Poverty and illiteracy are the leading causes of child trafficking in Bangladesh
National and international NGOs describe the situation of human trafficking at a workshop. In most cases, the victims end up in prostitution, or are used in organ trafficking.
- Poverty, illiteracy and disinformation are the main factors that fuel human
trafficking, especially children and women, in Bangladesh, this according to
local (World Vision Bangladesh, Bangladesh Sishu Adhkur Foundation) and
international (Terre des Hommes Netherlands) NGOs, who organised a seminar in
Dhaka to take stock of the situation and develop new strategies to combat this
is where human trafficking is most prevalent and where NGOs are most active. Here
"Most of the children end up in prostitution in India, Pakistan, Nepal and
other neighbouring countries," said Chandan Z Gomes, a Catholic who heads World
Vision Bangladesh. "Others are used for organ trafficking."
Dr Ishrat Shamim,
from Dhaka University's Department of Sociology, presented some data. Between
2001 and 2007, about 1,618 children have become victims of trafficking, she
said. Of these, 825 were males and 793 females.
speaking, the number has dropped over the years. Nevertheless, there are 13
known brothels in Bangladesh. About 42 per cent of the women and children who
work there began between the ages of 13 and 17 years.
World Vision and
Caritas Bangladesh have been working on awareness and education programmes to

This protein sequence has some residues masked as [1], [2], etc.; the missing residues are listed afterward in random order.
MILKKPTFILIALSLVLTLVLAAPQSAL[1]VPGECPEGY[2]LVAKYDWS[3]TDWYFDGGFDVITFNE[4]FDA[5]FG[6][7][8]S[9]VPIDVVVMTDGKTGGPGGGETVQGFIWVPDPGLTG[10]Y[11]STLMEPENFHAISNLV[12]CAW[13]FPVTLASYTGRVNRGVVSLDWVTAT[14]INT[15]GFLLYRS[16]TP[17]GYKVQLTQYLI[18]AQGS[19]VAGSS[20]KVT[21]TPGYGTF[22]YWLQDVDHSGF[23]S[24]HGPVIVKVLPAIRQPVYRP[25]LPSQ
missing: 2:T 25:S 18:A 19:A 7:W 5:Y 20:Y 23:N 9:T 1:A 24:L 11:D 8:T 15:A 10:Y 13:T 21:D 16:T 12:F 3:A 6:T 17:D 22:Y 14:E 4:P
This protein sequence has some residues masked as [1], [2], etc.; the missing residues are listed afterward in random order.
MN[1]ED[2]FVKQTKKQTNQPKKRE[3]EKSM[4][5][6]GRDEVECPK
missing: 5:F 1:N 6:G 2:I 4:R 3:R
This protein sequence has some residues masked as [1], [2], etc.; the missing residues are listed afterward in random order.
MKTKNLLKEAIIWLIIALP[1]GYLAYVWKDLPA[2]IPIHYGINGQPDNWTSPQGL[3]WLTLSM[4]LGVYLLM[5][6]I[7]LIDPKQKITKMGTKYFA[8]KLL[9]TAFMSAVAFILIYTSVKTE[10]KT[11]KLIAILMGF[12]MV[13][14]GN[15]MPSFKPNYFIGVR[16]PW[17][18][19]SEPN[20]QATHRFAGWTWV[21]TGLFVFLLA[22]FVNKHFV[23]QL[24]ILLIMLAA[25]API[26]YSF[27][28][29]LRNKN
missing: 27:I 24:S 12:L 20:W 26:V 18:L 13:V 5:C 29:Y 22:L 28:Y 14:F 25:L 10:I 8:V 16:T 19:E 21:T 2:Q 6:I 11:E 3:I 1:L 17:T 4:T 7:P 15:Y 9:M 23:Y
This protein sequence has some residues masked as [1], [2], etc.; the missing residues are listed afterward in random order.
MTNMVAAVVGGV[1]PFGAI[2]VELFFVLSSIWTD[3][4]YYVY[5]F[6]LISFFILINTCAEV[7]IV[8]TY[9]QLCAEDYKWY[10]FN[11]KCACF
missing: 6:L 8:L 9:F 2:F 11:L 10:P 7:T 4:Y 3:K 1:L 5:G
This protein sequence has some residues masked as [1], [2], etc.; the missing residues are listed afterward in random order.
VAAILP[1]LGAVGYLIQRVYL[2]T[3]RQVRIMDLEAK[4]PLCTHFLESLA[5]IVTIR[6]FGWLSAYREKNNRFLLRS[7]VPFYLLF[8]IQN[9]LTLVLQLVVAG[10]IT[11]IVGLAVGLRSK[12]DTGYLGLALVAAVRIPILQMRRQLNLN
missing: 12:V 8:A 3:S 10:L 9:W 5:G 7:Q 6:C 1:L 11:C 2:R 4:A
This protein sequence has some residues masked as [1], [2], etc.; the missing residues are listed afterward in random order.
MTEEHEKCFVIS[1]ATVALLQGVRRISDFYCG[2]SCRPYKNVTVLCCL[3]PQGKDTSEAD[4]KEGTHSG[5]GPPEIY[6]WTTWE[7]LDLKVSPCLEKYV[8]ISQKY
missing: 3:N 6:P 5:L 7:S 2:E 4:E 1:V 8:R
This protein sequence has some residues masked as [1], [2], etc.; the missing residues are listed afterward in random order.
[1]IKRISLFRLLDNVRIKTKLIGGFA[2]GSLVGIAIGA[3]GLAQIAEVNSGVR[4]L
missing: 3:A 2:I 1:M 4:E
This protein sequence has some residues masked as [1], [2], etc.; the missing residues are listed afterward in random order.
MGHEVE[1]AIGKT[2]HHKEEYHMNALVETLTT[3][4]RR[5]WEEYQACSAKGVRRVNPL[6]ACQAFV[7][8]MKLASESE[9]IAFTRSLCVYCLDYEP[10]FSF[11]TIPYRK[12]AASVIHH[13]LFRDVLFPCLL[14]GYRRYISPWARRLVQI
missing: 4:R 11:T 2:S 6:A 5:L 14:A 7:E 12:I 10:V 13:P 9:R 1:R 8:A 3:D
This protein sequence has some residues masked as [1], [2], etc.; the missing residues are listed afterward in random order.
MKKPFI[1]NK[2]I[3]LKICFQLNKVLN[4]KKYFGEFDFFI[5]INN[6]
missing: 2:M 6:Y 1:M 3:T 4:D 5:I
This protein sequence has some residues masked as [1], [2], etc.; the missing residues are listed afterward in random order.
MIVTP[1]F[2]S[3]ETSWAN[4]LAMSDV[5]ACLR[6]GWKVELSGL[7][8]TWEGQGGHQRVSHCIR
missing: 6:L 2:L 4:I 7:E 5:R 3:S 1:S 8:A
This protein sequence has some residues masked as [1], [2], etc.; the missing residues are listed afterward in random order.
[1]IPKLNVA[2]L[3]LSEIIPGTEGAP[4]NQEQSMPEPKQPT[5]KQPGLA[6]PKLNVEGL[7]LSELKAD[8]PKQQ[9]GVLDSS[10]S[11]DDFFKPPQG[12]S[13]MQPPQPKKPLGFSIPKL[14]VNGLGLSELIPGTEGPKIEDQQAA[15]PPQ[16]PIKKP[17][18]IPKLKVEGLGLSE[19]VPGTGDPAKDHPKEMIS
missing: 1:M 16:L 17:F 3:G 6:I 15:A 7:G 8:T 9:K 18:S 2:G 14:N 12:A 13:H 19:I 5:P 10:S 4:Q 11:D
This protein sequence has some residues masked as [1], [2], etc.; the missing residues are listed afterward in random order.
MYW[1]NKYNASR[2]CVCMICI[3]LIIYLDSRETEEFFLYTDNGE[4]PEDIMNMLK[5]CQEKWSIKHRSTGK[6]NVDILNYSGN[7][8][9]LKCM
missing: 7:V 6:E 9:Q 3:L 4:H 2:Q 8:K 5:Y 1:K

protect children from trafficking in the areas most at risk, particularly those
near border regions.
10/12/2010 NEPALSisters of the Holy Cross against abuses and trafficking of Nepali women
Because of the economic crisis every year more than 7 thousand women flee to India where they are often victims of sexual abuse and exploitation in prostitution. Sister Jaya and her sisters are visiting villages in the Terai region bordering India and offer hospitality, education and spiritual support to women.
28/09/2005 MALAYSIABaby-selling by organised syndicates is big business in Malaysia
Foreign women are forced into prostitution and denied contraception to bread for organised crime syndicates who sell their babies at US$ 40,000 each. Women's rights activist says baby-selling can be stopped if the sex trade is ended. Police and authorities are often involved with the criminals.
15/07/2010 INDIAIndia, world hub in human trafficking
Each year, about 1.2 children are victims of human trafficking and prostitution. More than 100 million people are forced to work in slave-like conditions. Sex tourism continues to be highly profitable. A fair-skinned eight-year-old girl can fetch US$ 2,500 a night. Underage female prostitution is a billion-dollar industry, up 30 per cent over previous years.